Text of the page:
Do you know where your food comes from?
This week we picked our first ripe tomatoes for the season. Each year this is a ceremonious occasion that marks the beginning of several months of eating plump, sweet, juicy and tasty tomatoes. There is nothing quite like the flavour of home grown tomatoes. Anyone who has raised their own, be it one bush in a pot in the sun, or rows of them in the vegetable garden, will testify as to the exquisite flavour when compared to the ‘cricket balls’ that are available commercially that have been bred to travel and look bright red regardless of their degree of ripeness.
We watch in awe as the tiny flat disk like seeds planted in early November, hopefully after the frosts, germinate and grow into vibrant green vines that become a tangled mass of leaves and stems, punctuated with groups of lemon yellow daisy like flowers buzzing with bees. As the petals turn brown and shrivel, little pale green balls emerge, deepening to a rich emerald as they grow to their full size. Remarkably, it is the tomatoes deep within the greenery that ripen first, turning pale yellow to bright orange and then deep red, with a few exceptions. Some heritage tomatoes are bright orange, burgundy or even green when fully ripe.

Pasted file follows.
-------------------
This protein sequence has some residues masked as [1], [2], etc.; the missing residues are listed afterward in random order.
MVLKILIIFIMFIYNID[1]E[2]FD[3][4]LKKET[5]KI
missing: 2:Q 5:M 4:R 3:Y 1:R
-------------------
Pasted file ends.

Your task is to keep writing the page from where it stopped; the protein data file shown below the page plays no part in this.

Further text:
One of the best parts about growing our own tomatoes, and many other vegetables, is that we know where they came from; our own vegetable garden, using nothing more than water from our dam and healthy soil. We continually increase the organic matter in our soil to encourage the growth of biota that build the natural immunity of the plants to pests and diseases, and produce tasty tomatoes high in nutrient value. And we mostly grow heritage varieties so we know they have been bred for flavour rather than travelling and handling. So we get to enjoy great flavoured tomatoes, free of pesticides and herbicides, no ‘food miles’ incurred, grown right on our doorstep!
It is wonderful to be able to wander out to the vegetable garden in the late afternoon and pick the day’s luscious ripenings to prepare the evening meal. Not all of them make it to the kitchen, I must admit, as the temptation is too great, and besides, it’s a healthy snack, fresh from the garden.